Cheetah Mobile—a prominent Chinese app company, known for its popular utility apps like Clean Master and Battery Doctor—and one of its subsidiary Kika Tech have allegedly been caught up in an Android ad fraud scheme that stole millions of dollars from advertisers.
According to app analytics firm Kochava, 7 Android apps developed by Cheetah Mobile and 1 from Kika Tech with a total 2 billion downloads on Google Play Store have been accused of falsely claiming the credits for driving the installation of new apps in order to claim a fee or bounty.
Many mobile application developers generate revenue by promoting and recommending the installation of other apps inside their apps for a fee or a bounty that typically ranges from $0.50 to $3.00.
To know which advertisement recommended the app and should get the credit, the newly installed app does a “lookback” immediately after it is opened for the first time to see from where the last click was originated and attribute the installation accordingly.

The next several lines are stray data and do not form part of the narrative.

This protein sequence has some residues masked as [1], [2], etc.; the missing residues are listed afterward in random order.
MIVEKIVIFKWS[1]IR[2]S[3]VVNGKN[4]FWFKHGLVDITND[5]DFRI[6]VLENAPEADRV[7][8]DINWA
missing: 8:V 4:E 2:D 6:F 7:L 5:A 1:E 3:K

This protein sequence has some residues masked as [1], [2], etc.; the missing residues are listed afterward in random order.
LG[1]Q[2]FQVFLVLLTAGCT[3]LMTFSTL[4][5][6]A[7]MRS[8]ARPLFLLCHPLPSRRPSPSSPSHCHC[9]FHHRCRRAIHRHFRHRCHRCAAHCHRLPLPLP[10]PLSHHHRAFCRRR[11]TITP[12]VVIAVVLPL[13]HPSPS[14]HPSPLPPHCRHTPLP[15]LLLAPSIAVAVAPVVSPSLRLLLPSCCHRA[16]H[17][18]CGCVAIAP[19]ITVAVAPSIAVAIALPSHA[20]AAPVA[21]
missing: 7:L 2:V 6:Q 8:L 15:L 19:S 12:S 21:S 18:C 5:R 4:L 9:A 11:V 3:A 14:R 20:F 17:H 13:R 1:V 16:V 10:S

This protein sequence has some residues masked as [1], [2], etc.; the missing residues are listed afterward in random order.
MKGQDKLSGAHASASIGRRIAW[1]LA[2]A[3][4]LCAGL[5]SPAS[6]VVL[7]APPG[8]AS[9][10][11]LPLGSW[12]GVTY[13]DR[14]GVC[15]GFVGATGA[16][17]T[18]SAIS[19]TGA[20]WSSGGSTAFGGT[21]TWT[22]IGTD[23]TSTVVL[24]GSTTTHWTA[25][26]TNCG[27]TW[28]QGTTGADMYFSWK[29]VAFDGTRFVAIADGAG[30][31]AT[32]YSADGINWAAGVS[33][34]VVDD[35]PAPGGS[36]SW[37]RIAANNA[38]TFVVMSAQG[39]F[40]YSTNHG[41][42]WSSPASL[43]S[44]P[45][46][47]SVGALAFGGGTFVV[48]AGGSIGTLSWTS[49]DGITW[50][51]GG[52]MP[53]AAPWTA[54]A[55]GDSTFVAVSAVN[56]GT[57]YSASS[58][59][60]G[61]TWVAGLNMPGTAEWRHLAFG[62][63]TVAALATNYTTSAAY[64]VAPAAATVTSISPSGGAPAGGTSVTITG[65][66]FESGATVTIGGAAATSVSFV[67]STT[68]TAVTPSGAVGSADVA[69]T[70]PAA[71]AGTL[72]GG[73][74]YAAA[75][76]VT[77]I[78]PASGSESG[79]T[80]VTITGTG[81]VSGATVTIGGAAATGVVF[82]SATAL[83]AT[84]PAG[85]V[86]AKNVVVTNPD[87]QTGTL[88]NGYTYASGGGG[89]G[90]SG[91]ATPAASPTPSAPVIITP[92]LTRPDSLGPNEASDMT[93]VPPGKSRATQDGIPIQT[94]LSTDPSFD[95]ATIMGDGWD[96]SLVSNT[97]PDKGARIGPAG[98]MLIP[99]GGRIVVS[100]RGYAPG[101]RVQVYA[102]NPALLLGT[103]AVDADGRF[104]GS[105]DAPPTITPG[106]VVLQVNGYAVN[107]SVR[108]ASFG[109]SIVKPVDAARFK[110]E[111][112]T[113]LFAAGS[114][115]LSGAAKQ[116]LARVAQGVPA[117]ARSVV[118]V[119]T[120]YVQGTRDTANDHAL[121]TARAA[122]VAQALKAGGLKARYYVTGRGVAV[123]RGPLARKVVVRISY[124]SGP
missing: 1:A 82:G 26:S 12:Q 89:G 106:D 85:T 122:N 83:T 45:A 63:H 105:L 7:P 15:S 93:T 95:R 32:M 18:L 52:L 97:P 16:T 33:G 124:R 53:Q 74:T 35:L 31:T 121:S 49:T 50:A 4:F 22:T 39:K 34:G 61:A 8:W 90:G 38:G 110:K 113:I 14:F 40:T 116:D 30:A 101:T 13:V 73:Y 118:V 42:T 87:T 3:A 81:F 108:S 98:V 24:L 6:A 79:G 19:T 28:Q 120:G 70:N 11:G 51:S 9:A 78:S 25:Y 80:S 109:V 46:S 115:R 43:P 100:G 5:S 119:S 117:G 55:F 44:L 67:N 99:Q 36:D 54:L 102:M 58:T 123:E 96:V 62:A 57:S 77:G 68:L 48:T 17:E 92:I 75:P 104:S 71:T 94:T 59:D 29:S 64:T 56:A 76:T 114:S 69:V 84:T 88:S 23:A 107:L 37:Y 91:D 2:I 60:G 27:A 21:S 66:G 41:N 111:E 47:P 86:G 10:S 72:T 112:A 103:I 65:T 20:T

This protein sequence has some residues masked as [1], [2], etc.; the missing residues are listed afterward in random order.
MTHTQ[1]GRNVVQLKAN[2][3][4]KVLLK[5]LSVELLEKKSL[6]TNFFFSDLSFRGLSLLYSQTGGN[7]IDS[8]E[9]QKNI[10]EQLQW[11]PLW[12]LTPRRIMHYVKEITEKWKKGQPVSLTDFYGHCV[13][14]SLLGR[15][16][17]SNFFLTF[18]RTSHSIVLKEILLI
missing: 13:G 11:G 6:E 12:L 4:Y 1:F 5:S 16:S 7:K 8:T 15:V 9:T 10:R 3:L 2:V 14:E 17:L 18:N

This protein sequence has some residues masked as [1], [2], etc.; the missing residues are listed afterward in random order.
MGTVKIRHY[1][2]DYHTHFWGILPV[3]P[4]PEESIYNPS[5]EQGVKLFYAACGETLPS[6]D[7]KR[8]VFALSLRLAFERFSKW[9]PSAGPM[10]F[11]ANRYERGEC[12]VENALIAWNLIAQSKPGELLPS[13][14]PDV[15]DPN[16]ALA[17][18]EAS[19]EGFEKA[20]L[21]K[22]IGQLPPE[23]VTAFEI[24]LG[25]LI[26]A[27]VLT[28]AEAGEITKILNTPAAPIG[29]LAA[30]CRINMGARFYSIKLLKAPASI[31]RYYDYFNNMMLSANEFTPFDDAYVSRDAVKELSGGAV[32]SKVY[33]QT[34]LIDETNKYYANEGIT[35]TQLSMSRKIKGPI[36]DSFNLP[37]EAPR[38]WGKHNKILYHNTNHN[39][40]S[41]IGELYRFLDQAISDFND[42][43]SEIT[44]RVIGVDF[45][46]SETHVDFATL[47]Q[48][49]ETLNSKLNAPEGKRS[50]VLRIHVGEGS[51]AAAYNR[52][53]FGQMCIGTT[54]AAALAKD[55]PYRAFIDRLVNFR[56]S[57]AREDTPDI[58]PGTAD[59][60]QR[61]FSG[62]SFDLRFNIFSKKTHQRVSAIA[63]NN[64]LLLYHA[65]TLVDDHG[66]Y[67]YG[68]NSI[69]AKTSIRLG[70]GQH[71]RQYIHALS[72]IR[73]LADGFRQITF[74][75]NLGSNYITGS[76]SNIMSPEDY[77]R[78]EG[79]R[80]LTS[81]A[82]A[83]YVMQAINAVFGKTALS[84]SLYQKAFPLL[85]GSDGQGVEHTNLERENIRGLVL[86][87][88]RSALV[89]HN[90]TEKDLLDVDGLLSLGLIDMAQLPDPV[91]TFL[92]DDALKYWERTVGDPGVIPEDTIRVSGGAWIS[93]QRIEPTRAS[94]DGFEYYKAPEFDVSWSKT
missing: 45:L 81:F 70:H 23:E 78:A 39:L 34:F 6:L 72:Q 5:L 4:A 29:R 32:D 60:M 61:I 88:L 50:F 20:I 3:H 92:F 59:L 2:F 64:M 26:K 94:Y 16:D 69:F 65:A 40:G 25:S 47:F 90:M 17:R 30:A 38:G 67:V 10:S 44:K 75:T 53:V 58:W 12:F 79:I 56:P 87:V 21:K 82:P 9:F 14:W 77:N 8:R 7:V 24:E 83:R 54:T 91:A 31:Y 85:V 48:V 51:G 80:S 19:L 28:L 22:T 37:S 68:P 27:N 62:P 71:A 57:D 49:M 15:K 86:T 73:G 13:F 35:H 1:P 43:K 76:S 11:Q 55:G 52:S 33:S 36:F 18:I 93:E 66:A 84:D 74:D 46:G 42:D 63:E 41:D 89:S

However, Kochava found that Cheetah Mobile and Kika Tech apps are misusing user permissions to track when users download new apps and are apparently exploiting this data to hijack app-install bounties for even apps installed from other referrals, according to Buzzfeed News.
“This is theft — no other way to say it,” Grant Simmons, the head of client analytics for Kochava, told the publication. “These are real companies doing it — at scale — not some random person in their basement.”
images from Hacker News